Microsoft Monitor (Joe Wilcox) writes:
The real threat [to Microsoft] remains the Web and how a vendor like Google has found a new way to exploit the Internet’s utility beyond Windows. Additionally, consumer interest in digital content and non-PC devices and the possibility another platform might rise to dominance has to scare the hell out of some Microsoft executives. Microsoft knows, because the company has been there. IBM’s mainframe monopoly didn’t dissipate because of the PC; it’s relevance diminished as the new platform soared to dominance.
Search is one of several mechanisms (fast data connectivity is another) that could catalyst alternative platforms. Search would give tremendous utility to portable devices connected to the Internet or home or corporate networks. With so much computing focus on information and so much information stored somewhere else (meaning not locally), ubiquitous search could unify the utility of many disparate types of devices. For example, in the advancing communications era, a smartphone could offer Internet search, e-mail, instant messaging and even digital content capabilities like taking pictures without the need for a Windows PC.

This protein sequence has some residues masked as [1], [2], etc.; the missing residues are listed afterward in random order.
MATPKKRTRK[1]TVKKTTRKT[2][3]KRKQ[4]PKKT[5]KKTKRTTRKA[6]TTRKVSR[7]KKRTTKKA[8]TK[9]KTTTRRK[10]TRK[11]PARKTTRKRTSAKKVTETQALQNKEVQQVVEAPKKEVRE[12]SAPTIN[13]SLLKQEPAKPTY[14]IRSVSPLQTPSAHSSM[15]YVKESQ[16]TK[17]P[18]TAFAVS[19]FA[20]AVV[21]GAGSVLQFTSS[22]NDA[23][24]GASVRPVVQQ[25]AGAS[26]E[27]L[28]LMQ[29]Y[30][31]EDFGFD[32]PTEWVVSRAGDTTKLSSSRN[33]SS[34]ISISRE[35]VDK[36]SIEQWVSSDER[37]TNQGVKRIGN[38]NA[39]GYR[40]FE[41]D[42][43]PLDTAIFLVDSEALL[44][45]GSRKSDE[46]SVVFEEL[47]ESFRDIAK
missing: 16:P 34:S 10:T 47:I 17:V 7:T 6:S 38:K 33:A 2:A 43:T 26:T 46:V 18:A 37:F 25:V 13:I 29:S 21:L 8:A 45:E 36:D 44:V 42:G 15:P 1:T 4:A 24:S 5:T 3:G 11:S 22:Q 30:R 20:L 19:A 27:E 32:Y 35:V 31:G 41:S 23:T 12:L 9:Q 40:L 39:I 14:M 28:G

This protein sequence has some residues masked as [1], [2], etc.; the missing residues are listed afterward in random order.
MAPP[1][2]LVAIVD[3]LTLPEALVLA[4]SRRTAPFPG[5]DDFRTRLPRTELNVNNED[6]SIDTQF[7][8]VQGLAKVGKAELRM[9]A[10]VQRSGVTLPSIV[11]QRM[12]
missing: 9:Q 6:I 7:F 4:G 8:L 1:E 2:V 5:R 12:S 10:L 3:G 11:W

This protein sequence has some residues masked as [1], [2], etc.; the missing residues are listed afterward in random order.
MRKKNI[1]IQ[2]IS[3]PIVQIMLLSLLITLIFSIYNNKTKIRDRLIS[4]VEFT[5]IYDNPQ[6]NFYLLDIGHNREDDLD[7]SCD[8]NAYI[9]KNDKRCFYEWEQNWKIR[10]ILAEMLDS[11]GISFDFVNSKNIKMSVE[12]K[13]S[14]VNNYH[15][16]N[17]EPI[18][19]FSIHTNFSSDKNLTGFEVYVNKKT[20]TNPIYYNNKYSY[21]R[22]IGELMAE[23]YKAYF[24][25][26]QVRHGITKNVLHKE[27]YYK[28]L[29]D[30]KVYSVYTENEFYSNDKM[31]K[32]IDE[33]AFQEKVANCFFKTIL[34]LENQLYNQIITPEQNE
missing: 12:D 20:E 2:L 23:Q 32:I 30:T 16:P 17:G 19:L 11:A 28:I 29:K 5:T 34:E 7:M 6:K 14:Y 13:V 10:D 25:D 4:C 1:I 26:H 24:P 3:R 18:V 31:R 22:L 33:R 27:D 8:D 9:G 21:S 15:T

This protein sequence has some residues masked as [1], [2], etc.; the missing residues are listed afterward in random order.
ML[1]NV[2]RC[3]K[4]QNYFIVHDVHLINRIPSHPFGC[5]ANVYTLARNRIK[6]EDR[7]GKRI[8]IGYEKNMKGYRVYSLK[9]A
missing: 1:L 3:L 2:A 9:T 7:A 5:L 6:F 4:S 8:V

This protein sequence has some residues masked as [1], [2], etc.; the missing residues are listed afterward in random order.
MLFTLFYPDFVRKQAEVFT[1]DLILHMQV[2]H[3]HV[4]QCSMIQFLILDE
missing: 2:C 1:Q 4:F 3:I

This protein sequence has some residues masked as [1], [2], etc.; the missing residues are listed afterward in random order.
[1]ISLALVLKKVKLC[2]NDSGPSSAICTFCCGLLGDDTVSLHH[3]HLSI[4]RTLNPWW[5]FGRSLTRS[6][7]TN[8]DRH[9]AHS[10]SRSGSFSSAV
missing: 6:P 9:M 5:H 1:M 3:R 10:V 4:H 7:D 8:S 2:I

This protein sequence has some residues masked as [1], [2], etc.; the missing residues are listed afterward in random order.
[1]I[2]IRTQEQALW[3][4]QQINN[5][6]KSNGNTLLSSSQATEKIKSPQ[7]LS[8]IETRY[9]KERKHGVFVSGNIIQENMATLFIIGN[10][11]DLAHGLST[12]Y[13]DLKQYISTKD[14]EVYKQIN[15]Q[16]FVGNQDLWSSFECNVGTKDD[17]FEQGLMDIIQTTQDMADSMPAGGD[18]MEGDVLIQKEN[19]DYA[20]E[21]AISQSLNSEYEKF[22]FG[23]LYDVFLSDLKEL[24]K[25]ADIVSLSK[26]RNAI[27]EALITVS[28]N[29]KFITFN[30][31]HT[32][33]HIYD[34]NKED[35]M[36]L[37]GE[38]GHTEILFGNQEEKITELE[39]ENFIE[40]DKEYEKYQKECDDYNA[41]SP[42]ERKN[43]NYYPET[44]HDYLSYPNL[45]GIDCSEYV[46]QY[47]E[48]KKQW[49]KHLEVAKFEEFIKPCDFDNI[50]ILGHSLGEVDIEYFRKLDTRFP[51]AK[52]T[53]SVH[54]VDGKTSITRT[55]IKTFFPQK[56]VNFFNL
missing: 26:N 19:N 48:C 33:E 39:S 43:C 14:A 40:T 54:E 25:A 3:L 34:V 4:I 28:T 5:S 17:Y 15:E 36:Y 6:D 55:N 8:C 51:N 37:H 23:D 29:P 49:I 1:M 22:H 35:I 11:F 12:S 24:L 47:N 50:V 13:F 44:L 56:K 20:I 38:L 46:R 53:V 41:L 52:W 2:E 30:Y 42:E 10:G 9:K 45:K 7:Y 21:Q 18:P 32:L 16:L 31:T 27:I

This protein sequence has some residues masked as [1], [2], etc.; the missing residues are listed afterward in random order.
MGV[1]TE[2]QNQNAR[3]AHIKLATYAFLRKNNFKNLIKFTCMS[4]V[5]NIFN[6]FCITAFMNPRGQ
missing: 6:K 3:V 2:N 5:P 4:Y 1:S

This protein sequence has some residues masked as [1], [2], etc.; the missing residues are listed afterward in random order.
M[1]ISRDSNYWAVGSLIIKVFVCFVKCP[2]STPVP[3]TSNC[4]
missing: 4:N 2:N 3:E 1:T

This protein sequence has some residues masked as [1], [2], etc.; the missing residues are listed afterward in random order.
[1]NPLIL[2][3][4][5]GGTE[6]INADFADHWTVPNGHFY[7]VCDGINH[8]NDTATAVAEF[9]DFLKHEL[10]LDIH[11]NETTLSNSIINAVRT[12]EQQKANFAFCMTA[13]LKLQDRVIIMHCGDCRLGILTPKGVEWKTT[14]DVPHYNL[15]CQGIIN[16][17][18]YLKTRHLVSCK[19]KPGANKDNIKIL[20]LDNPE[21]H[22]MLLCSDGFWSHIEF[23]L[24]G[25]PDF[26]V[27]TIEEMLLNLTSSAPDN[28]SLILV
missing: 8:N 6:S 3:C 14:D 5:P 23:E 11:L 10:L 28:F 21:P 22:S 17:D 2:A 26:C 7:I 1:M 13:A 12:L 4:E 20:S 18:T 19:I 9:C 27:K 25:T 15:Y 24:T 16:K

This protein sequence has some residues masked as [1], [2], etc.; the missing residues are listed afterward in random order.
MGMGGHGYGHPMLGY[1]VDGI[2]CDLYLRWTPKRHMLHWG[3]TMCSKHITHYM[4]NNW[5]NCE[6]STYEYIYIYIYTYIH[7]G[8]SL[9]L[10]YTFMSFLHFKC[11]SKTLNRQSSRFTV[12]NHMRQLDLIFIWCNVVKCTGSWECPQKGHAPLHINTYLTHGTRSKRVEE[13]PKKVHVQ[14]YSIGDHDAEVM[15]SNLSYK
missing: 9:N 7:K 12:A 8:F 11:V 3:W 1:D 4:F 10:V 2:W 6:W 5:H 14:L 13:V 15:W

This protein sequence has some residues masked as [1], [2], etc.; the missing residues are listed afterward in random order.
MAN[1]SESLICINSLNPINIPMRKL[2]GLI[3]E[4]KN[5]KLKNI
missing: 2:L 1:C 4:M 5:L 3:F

So like Microsoft integrated the browser into Windows to fight off the threat posed by the Web, so the company is looking to tie the utility of search to its operating system. Because any technology utility where no Windows is required threatens Microsoft’s core franchise. And I’m betting some very smart people recognize that search is one of several utilities that could catalyst smaller devices into serious alternative platforms.
Greg Linden adds: “The threat is much larger than just Google. It’s about the future of Windows as the dominant computing platform…Microsoft has been fighting this battle for many years. They worried about the rising power of handheld devices like Palm Pilots and cell phones, so they launched Windows CE. They worried about the additional functionality being built into game consoles, so they launched XBox. They worried about the rise of entertainment devices like TiVo and Replay, so they launched Windows Media Center. They worried about the threat from web-based applications, so they launched IE and MSN.”